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Nicholas Bodor, Ph.D.

Dr. Nicholas Bodor is a Graduate Research Professor Emeritus (active) at the University of Florida College of Pharmacy, Gainesville. He joined the university in 1979 as Professor and Chairman of the Medicinal Chemistry Department, and was promoted to Graduate Research Professor in 1983. He is the Executive Director of the college’s Center for Drug Discovery, founded by him in 1986. During his tenure at the University of Florida, Dr. Bodor has supervised the training of more than 50 doctoral students and over 100 postdoctoral level research associates and fellows. In February 2000, he took a leave of absence from his academic posts at the University of Florida in order to accept a position as Senior Vice President of Basic Research and Drug Discovery at the IVAX Corporation. Dr. Bodor then served as Chief Scientific Officer of the IVAX Corporation, Managing Director of the IVAX Drug Research Institute, Budapest, Hungary, as well as President of the IVAX Research Institute until October 2005.

Dr. Bodor's main research interests include design of drugs with improved therapeutic index, design of new chemical delivery systems, computer-assisted drug design, drug transport and metabolism, and theoretical and mechanistic organic chemistry. He has published more than 520 research articles, has over 200 patents, and is on the editorial boards of several international scientific journals. An internationally recognized leader in drug discovery, design and delivery, he has introduced revolutionary, general, comprehensive drug design and drug targeting concepts known as retrometabolic drug design approaches. These concepts strategically combine chemical and enzymatic (metabolic) processes to achieve drug targeting and to produce safe drugs and safe environmental chemicals. The two major classes of the retrometabolic drug design concepts contain “chemical drug targeting systems” (CDS) and the “soft drugs” (SD). Each of these large classes contains various subclasses, based on the different design rules. The design concepts incorporated in the soft drug approaches were used by Dr. Bodor to develop a general and comprehensive program, including a computerized expert system which can be used to design all potential and possible metabolites and the corresponding safe active soft drugs or chemical delivery systems. The soft steroid Loteprednol Etabonate, designed by Dr. Bodor, is on the market in the U.S. and other countries. Other drugs designed by him using the retrometabolic concepts are in advanced clinical development. The progress in these various related fields is reviewed biennially at an international series of symposia Dr. Bodor has founded and organizes entitled, The Retrometabolism Based Drug Design and Targeting Conference. The ninth meeting of this series is scheduled for May 2013 in Orlando; in addition to Florida, venues of the previous eight conferences have included Japan, Hungary and Austria.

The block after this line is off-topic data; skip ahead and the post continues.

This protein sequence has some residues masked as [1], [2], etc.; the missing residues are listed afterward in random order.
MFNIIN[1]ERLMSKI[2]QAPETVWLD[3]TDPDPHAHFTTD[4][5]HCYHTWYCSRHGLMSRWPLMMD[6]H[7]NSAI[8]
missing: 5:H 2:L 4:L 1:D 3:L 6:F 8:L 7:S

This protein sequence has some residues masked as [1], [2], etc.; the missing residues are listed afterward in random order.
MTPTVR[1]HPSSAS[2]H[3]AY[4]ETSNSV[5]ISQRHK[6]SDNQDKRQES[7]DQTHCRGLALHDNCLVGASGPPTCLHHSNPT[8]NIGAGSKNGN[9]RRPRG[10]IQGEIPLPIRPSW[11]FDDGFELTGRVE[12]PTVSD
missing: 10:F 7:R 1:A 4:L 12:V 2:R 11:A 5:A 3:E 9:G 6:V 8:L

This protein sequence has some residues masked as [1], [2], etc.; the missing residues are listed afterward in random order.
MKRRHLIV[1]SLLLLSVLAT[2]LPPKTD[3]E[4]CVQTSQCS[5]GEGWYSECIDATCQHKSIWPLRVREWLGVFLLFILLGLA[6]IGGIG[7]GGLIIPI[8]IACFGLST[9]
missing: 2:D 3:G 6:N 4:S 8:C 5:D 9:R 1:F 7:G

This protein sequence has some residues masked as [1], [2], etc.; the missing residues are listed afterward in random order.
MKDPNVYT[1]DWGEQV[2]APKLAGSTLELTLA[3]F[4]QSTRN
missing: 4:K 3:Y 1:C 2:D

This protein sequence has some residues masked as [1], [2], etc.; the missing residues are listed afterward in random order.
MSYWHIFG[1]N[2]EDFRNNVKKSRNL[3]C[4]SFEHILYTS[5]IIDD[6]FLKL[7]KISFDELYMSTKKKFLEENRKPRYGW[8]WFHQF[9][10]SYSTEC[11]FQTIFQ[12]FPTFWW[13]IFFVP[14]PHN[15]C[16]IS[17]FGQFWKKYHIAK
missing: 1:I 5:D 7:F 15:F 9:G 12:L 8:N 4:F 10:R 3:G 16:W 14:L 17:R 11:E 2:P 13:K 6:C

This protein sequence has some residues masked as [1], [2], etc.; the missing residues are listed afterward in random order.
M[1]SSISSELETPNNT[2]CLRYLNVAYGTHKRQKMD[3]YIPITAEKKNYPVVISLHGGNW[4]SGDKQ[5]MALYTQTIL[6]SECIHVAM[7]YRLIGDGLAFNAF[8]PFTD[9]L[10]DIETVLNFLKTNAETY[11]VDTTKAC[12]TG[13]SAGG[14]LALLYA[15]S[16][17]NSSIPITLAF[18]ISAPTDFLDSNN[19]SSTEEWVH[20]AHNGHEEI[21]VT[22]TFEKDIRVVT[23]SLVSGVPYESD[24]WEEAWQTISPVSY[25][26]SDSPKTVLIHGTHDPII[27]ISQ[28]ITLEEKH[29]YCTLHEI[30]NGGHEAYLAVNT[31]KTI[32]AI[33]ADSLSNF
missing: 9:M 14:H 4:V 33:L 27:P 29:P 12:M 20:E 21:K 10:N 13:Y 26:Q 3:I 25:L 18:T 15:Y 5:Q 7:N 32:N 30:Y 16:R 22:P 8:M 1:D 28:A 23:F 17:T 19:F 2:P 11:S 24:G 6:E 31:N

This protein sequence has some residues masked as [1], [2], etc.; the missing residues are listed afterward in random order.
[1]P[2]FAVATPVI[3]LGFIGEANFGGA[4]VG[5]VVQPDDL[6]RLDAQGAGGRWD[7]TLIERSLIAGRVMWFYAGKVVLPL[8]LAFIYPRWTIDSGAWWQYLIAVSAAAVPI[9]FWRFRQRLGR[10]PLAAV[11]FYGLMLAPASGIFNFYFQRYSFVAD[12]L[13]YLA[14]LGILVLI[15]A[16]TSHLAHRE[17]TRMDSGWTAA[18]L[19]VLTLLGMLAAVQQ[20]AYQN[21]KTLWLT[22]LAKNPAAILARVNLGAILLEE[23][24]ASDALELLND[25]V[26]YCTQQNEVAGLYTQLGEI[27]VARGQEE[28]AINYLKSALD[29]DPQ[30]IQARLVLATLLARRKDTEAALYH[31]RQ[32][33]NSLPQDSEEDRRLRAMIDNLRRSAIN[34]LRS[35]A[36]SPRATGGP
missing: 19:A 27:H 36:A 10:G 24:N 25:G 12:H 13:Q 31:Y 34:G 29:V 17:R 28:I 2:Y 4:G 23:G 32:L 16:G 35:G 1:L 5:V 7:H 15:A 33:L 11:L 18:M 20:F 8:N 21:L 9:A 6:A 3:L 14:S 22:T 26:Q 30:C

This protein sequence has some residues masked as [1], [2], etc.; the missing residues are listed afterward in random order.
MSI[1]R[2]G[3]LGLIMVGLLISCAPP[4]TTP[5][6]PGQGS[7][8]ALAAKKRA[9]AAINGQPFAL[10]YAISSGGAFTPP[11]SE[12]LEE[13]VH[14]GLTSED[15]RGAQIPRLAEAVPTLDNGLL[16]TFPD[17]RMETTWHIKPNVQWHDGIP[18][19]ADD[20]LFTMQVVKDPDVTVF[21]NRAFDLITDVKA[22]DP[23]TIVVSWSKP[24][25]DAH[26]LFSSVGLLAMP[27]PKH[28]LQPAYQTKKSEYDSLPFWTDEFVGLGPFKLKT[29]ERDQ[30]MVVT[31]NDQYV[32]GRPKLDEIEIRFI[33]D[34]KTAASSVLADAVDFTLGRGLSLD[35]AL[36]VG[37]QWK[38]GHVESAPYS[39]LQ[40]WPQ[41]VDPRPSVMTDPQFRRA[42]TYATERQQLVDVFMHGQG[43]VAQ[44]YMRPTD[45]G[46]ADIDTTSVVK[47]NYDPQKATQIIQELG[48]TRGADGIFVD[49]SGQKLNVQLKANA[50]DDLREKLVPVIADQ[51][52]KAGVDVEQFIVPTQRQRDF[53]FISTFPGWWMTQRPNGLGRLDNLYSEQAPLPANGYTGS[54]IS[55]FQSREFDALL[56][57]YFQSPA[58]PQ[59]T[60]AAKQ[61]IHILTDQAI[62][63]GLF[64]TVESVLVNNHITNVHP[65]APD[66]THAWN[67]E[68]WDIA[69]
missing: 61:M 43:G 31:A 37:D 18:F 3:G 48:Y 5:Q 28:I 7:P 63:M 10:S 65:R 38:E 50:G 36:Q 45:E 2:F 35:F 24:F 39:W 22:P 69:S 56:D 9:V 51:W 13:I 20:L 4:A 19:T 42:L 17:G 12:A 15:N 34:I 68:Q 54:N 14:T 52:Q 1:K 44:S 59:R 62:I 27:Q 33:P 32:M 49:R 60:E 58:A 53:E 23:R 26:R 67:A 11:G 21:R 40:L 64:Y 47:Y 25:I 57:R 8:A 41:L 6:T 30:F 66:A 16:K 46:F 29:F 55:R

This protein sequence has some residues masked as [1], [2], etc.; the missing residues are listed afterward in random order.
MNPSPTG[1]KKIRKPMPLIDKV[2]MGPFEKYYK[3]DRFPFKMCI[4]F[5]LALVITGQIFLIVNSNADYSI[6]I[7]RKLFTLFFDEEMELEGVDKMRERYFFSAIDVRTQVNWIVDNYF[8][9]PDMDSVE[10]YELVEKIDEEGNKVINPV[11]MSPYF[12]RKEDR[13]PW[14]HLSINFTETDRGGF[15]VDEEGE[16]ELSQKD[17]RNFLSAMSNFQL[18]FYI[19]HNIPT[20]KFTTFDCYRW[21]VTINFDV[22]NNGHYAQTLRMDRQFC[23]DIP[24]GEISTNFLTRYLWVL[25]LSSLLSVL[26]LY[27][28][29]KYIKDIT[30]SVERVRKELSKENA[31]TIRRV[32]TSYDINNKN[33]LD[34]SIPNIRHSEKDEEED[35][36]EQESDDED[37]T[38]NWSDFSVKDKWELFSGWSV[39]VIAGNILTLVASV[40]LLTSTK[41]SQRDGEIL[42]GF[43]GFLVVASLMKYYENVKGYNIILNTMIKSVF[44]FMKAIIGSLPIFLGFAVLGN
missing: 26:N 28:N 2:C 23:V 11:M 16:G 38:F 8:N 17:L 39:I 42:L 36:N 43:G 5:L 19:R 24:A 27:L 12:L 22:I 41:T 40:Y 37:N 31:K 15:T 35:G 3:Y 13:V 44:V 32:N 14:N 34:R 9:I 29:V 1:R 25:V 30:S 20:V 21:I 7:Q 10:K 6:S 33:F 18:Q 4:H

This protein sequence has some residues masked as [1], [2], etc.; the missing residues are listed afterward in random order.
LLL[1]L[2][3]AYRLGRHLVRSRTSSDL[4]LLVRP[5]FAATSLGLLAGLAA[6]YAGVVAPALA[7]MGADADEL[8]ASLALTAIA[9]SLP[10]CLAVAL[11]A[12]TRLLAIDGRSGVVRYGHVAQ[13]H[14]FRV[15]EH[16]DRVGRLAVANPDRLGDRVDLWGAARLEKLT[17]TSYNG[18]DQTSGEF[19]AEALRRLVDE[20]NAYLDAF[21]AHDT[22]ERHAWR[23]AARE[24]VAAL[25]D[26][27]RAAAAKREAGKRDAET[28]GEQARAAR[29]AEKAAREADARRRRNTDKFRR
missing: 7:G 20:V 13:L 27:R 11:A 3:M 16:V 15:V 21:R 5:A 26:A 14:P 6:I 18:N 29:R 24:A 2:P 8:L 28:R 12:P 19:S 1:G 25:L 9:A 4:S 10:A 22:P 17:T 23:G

Dr. Bodor received his B.S./M.S. degree in Organic Chemistry in 1959 at Bolyai University in Transylvania, and his Ph.D. degree in 1965 from the University of Babes-Bolyai, Cluj and the Romanian National Academy of Sciences. He was a Group Leader at the Pharmacochemical Research Institute in Romania until 1968, when he was offered an R. A. Welch Fellowship at the University of Texas in Austin, where he worked in the field of theoretical organic chemistry with Dr. Michael J. S. Dewar, the first Robert A. Welch Research Chair. In 1972 he became a Senior Research Scientist at ALZA Laboratories in Lawrence, Kansas, which later became INTERx Research Corporation, where he was Director of Research, as well as an Adjunct Professor at the University of Kansas until 1978.